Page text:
Taking A Different Brand PositionBy Tom Dougherty
A different brand position is a must to steal market share
A thought on taking a different brand position.
Some years ago, a nationally known lecturer was losing his hair. Ironically, he was so consumed with hair loss — and so much in denial — that he considered himself to be a man who had hair. He subconsciously filtered out advertising directed toward bald men because “they couldn’t be talking to him.”
This little confession has significant meaning for marketers looking to steal market share. If your brand is about hair replacement or augmentation, you understand that all of the marketing is trying to convince the customer to fight his baldness. Brands are losing business to the market leader because they are all standing in the same position.
There is a better way- taking a different brand position. Think of establishing a position in relation to the customer’s decision making. Why not talk to him before he thinks he’s bald, catching him earlier in his decision process?
Taking a different brand position can be a hair-raising experience and something marketers do not do often enough, which can leave them chasing the market leader with brand strategies that only resemble what that market leader is already doing.
In this case, the customer will choose the market leader almost every time. The rest of the field has not given him a reason to choose otherwise because the entire category of brands are fighting at precisely the same location on the decision landscape, the point after he has decided to fight baldness. What if you positioned yourself uniquely in his mind before he made that decision? View your market landscape in a differently.
A different brand position
If you are outspent by the market leader in your category, you are probably not as well known, but if you change the playing field to your advantage instead of hitting the competitors head-on, you can steal share. It is difficult to beat a competitor at his own game, yet this is precisely what the vast majority of advertisers and marketers attempt.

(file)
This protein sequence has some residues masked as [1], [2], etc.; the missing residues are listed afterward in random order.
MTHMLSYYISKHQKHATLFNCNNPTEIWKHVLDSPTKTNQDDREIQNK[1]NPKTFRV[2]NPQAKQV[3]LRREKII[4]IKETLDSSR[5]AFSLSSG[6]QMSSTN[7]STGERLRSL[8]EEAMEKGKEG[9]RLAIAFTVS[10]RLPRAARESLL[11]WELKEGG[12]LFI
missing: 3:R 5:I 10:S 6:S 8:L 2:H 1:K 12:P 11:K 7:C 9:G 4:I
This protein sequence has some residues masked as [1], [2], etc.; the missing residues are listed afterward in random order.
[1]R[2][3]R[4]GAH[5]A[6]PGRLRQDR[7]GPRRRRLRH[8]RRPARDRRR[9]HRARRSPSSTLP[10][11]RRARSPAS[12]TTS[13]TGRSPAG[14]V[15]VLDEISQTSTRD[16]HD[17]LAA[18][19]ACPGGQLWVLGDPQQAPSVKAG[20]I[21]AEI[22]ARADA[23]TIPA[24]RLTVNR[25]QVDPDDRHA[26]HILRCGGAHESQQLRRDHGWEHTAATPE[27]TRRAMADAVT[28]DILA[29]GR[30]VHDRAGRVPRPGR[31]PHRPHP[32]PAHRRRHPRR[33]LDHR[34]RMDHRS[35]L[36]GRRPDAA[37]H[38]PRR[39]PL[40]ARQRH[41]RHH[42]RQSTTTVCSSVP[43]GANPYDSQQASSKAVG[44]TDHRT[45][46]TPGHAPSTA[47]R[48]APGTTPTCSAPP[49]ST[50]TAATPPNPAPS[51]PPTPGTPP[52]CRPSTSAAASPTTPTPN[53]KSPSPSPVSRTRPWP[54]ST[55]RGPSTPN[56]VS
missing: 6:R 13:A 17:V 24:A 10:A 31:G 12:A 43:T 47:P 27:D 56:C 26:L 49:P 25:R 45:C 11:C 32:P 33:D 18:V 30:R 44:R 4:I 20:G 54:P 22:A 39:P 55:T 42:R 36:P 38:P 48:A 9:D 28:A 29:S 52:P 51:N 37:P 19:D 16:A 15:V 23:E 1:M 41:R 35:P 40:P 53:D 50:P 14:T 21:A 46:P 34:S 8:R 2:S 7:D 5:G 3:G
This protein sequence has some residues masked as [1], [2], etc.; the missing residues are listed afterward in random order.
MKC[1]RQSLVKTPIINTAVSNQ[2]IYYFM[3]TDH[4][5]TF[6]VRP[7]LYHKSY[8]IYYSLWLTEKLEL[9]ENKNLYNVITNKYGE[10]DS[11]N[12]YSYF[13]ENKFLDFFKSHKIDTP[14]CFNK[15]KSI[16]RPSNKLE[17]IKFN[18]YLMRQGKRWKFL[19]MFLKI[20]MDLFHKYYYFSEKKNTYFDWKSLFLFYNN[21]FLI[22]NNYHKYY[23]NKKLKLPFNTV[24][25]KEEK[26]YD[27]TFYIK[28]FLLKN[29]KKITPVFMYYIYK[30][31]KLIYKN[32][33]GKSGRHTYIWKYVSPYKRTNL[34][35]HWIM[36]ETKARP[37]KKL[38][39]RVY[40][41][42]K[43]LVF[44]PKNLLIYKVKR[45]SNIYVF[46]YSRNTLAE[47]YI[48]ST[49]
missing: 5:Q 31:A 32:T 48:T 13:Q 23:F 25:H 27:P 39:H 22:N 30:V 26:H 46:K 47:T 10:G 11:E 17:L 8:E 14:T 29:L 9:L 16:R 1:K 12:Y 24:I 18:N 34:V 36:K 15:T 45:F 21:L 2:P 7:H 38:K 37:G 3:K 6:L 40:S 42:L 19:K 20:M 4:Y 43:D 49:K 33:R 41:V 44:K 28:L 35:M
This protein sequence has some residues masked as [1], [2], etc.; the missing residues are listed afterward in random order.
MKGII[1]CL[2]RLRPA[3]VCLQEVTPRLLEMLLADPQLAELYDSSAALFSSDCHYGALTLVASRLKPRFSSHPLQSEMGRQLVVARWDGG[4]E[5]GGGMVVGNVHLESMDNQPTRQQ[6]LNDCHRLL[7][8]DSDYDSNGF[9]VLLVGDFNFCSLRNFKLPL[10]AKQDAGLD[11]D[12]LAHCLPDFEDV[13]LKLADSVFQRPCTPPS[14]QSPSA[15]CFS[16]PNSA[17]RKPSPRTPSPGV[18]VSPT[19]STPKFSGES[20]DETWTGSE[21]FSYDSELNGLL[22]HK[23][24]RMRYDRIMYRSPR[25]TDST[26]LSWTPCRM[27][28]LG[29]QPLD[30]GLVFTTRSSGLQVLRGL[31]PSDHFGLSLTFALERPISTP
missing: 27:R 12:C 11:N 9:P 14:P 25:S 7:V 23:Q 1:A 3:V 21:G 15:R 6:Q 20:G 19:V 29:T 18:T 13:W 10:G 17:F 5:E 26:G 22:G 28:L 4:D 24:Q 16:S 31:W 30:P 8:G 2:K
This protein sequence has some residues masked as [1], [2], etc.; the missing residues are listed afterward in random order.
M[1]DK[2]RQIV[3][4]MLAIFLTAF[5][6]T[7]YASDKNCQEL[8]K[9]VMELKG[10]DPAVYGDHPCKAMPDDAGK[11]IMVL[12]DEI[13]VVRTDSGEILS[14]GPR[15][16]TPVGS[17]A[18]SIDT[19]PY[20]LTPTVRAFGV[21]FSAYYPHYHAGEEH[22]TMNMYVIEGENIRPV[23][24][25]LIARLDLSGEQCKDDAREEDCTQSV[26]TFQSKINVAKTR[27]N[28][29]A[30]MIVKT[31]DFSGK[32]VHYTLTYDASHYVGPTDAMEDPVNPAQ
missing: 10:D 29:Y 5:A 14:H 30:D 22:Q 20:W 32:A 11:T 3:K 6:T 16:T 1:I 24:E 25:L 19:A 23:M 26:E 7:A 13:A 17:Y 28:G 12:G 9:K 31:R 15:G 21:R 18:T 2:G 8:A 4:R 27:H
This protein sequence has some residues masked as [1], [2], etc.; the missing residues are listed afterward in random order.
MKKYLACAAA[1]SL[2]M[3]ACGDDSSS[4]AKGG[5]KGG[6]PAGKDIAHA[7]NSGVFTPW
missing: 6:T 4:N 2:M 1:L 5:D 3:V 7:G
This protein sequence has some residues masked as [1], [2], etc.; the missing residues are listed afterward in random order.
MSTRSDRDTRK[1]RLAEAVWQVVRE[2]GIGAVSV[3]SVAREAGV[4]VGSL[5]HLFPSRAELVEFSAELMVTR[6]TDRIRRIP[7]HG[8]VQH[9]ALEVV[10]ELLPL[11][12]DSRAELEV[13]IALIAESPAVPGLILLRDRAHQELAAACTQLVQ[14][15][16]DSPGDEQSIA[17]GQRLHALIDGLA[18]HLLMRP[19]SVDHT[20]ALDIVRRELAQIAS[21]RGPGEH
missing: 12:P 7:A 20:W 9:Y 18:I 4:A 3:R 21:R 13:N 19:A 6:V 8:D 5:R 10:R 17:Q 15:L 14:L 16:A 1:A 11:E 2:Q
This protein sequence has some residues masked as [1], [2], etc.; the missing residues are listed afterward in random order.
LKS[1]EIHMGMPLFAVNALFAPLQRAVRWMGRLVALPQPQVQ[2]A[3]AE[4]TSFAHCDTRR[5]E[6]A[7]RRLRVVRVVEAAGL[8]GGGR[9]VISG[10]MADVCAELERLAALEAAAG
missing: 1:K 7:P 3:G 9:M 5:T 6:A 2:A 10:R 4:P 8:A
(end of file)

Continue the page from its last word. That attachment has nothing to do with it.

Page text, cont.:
Instead, evaluate the opportunities from the customer’s viewpoint. Move farther up in the decision-making process and consider the possibilities from his point of view, from the outside in. Let’s look at the hair restoration business again, but this time from the perspective of the customer.
Hair loss does not usually happen overnight. It is a gradual process the customer is learning to live with — albeit grudgingly. Eventually, he may even convince himself that it’s not really happening.
However, most brand strategies start from the wrong precept (the basic belief of the customer that directs him to choose). The brands think he believes he is bald, so they promise him that he will look and feel younger, meet an attractive woman, or keep the one he’s got. He will change his baldness.
That kind of marketing approach is wrong if you want to increase your market share. (All marketing should be about precepts. Read why here.)
For one thing, all the brand messages are saying the same thing and at the same time during the decision to buy. Think of it like players on a basketball court. Everyone is standing at the same position in order to grab a rebound. In that case, who’s going to get the rebound? The market leader will. So you must choose whether to continue playing in the same position as everyone else or if you should analyze the playing field and position yourself more strategically.
Simply put, the battle for business and brand identity needs to be closer to the point of contemplation about what is happening and not at the traditional point of taking action. Like most behaviors, the person losing his hair knows it all too well. He tries to deny the loss by combing his hair over the top of his head, wearing a hat, and testing any number of compensations long before he decides to wear a toupee, get a hair weave, or get a transplant.
That’s the point at which to catch his attention — when he still thinks he is not a bald man. Before he makes the decision to buy. Select a precept that’s positioned against everyone else and has meaning to the customer. The precept dictating the customer’s behavior, in this case, is that he does not wish to admit that he is bald. He believes that no one notices because he has carefully taken measures to fake it. He is not a bald man!
That’s a different brand position.
Brand Decision Making
Therefore, if you want to get his attention, don’t tell him your product is for balding men. Tell him your brand is for men who are not bald because he has been filtering out those messages for balding men. Understand the customer’s brand decision making. He is a man with hair. If you tell him your brand is for men who have hair, you have his attention, you have gotten to him before your competition. You have stationed yourself in the most advantageous and different brand position to get the rebound. That’s stealing share.